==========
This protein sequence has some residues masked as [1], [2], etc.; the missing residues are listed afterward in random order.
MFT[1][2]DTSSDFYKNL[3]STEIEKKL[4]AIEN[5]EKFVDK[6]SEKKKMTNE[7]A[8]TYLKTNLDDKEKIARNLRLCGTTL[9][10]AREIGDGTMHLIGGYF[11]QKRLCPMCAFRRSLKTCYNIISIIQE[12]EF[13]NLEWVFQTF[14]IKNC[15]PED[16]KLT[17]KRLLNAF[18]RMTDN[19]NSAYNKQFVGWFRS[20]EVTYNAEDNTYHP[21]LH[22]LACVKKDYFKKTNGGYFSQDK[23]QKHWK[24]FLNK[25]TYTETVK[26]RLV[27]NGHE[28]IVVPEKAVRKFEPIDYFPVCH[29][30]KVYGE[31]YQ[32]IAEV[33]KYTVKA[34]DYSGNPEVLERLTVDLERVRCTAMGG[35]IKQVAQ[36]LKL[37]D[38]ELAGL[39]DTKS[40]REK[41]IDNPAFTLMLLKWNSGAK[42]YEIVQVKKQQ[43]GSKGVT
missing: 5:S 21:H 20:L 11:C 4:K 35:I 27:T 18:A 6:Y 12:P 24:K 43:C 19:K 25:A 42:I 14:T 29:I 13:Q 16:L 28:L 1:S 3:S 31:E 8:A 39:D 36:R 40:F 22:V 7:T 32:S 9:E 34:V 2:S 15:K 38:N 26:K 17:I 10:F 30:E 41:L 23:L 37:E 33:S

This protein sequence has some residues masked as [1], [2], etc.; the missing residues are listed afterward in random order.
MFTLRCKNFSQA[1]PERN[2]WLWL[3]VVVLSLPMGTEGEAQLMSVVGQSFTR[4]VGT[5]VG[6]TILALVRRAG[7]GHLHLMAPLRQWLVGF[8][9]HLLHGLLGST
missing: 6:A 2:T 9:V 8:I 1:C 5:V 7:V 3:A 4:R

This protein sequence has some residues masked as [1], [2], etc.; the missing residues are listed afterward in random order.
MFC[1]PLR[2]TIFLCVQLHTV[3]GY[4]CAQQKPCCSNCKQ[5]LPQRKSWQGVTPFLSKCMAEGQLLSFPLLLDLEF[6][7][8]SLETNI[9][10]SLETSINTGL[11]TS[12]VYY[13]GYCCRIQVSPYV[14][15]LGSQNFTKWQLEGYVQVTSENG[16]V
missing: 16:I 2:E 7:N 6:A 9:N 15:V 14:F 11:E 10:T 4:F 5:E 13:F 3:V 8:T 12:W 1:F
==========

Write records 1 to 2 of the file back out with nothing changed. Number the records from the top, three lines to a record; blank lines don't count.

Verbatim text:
This protein sequence has some residues masked as [1], [2], etc.; the missing residues are listed afterward in random order.
MFT[1][2]DTSSDFYKNL[3]STEIEKKL[4]AIEN[5]EKFVDK[6]SEKKKMTNE[7]A[8]TYLKTNLDDKEKIARNLRLCGTTL[9][10]AREIGDGTMHLIGGYF[11]QKRLCPMCAFRRSLKTCYNIISIIQE[12]EF[13]NLEWVFQTF[14]IKNC[15]PED[16]KLT[17]KRLLNAF[18]RMTDN[19]NSAYNKQFVGWFRS[20]EVTYNAEDNTYHP[21]LH[22]LACVKKDYFKKTNGGYFSQDK[23]QKHWK[24]FLNK[25]TYTETVK[26]RLV[27]NGHE[28]IVVPEKAVRKFEPIDYFPVCH[29][30]KVYGE[31]YQ[32]IAEV[33]KYTVKA[34]DYSGNPEVLERLTVDLERVRCTAMGG[35]IKQVAQ[36]LKL[37]D[38]ELAGL[39]DTKS[40]REK[41]IDNPAFTLMLLKWNSGAK[42]YEIVQVKKQQ[43]GSKGVT
missing: 5:S 21:H 20:L 11:C 4:K 35:I 27:T 18:A 6:Y 12:P 24:K 43:C 19:K 25:A 42:I 14:T 29:I 13:Q 16:L 28:L 1:S 3:S 31:E 8:A 39:D 36:R 40:F 22:V 7:T 32:S 9:E 34:V 2:S 15:K 38:N 26:K 17:I 10:F 30:E 41:L 23:L 37:E 33:S

This protein sequence has some residues masked as [1], [2], etc.; the missing residues are listed afterward in random order.
MFTLRCKNFSQA[1]PERN[2]WLWL[3]VVVLSLPMGTEGEAQLMSVVGQSFTR[4]VGT[5]VG[6]TILALVRRAG[7]GHLHLMAPLRQWLVGF[8][9]HLLHGLLGST
missing: 6:A 2:T 9:V 8:I 1:C 5:V 7:V 3:A 4:R